A jury convicted Riley June Williams on six counts, but opinions were divided on whether she stole Nancy Pelosi’s laptop.
A Pennsylvania woman accused of attacking the United States Capitol on January 6, 2021 has been found guilty of six federal lawsuits, including civil disorder, theft of government property, and assault on police.
But on Monday, the jury that decided Riley June Williams’ case was unable to reach a unanimous verdict on two more charges, including whether she stole a laptop from House Speaker Nancy Pelosi’s office. was.
U.S. District Court Judge Amy Berman Jackson ordered Williams in Harrisburg, Pennsylvania, to be held in custody after the jury delivered its verdict.
Williams is one of an estimated 900 defendants arrested in connection with the Capitol attack as the U.S. Congress recognized Joe Biden as the winner of the 2020 presidential election.
The attack came as a result of then-President Donald Trump’s “Stop Theft” rally. At the rally, Trump falsely claimed to have won the election “by a landslide victory.”
Williams attended the rally wearing a T-shirt that read, “I’m with Groiper.”
She then joined a mob of thousands who broke into the Capitol and evacuated the deputies.
Video from the day shows Williams directing other mobs to “push, push, push” against federal law enforcement. She also rioted towards the stairs leading to Pelosi’s office.
In court filings in June, prosecutors described Williams as “one of the front lines of the mob” and acting as a leader for others.
“She repeatedly engaged in deliberate physical confrontations and verbal altercations with federal law enforcement officers and instructed others to do the same,” the prosecutor wrote.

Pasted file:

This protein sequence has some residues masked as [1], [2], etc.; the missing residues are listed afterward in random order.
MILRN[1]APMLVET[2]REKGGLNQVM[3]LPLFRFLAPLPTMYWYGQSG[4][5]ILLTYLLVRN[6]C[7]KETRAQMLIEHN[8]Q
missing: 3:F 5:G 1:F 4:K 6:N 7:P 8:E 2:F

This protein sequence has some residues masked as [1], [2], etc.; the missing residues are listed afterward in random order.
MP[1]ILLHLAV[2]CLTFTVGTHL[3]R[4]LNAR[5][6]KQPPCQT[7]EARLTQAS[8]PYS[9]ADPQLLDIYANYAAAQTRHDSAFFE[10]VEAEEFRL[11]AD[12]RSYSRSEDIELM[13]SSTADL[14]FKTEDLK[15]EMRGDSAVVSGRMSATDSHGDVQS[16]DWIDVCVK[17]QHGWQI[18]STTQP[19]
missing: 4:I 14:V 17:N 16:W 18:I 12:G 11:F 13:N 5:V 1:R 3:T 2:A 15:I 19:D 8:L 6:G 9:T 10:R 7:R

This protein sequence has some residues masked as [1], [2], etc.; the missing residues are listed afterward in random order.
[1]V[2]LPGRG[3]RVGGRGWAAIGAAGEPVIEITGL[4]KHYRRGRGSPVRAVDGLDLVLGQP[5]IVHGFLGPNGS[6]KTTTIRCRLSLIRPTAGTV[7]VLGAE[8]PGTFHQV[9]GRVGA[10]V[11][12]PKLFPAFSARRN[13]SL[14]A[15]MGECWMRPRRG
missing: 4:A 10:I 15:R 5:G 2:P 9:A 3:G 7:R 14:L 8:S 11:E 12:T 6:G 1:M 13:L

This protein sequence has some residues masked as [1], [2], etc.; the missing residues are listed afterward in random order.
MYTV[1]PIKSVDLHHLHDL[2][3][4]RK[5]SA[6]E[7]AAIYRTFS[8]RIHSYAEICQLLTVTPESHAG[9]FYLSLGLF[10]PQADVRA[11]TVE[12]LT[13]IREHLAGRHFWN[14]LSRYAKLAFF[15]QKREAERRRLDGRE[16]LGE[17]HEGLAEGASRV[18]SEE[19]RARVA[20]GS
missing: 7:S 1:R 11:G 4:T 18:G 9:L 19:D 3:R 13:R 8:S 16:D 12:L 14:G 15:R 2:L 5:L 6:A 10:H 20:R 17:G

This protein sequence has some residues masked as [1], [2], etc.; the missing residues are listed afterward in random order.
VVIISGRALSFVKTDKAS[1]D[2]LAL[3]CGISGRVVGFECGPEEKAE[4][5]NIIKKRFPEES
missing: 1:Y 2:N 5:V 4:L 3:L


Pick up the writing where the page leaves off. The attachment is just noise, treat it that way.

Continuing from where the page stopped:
Another video posted on Williams’ social media shows what appears to be a Hewlett-Packard laptop stolen from Pelosi’s office. I hear my hand say, “Hey, put your gloves on,” before grabbing the computer.
Williams later boasted on social media that he took Pelosi’s gavel and hard drive.
A few days after the Capitol raid, an eyewitness called the Federal Bureau of Investigation, claiming that Williams “intended to send a computer device to a friend in Russia who would sell it to SVR, Russia’s foreign intelligence agency.” I was planning to.”
Williams has denied the allegations, claiming they were “made up” by her ex-boyfriend.
During her trial, prosecutors linked Williams to a radical philosophy called “accelerationism.” It sees Western governments as corrupt and seeks to hasten their demise.
“She not only specifically tried to prevent Congress from certifying the votes of the Electoral College, but she also sought to undermine and obstruct government more generally,” prosecutors said in court filings. wrote to